Main Page | See live article | Alphabetical index


A curve is said to be self-similar if, for every piece of the curve, there is a smaller piece that is similar to it. For instance, a side of the Koch snowflake is self-similar; it can be divided into two halves, each of which is similar to the whole.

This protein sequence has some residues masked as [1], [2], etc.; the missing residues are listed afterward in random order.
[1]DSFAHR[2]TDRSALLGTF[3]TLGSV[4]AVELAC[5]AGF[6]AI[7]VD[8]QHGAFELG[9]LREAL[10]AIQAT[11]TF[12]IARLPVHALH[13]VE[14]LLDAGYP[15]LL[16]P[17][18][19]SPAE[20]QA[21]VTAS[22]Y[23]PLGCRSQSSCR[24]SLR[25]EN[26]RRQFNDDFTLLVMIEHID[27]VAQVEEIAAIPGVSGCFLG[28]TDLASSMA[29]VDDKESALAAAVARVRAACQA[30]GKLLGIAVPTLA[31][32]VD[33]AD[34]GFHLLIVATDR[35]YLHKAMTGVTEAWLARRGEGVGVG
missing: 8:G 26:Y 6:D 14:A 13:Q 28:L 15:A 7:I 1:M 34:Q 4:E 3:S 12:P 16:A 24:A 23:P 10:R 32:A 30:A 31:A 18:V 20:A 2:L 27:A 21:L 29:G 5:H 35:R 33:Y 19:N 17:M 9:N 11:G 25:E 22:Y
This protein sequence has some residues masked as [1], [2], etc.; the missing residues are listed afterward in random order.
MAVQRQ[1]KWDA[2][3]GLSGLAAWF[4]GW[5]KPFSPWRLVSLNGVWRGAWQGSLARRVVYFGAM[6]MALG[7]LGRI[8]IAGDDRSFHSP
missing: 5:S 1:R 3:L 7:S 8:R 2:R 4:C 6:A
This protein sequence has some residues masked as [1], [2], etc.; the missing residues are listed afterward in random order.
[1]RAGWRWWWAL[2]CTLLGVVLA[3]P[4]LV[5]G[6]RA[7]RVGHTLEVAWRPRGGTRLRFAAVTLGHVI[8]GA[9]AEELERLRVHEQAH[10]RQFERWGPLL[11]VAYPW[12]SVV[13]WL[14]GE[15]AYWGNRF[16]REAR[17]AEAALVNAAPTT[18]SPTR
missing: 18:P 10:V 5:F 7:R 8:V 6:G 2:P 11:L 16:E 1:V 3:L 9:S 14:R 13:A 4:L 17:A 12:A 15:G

An interesting result in telecommunications traffic engineering is that packet switched data traffic patterns seem to be statistically self-similar.

See also: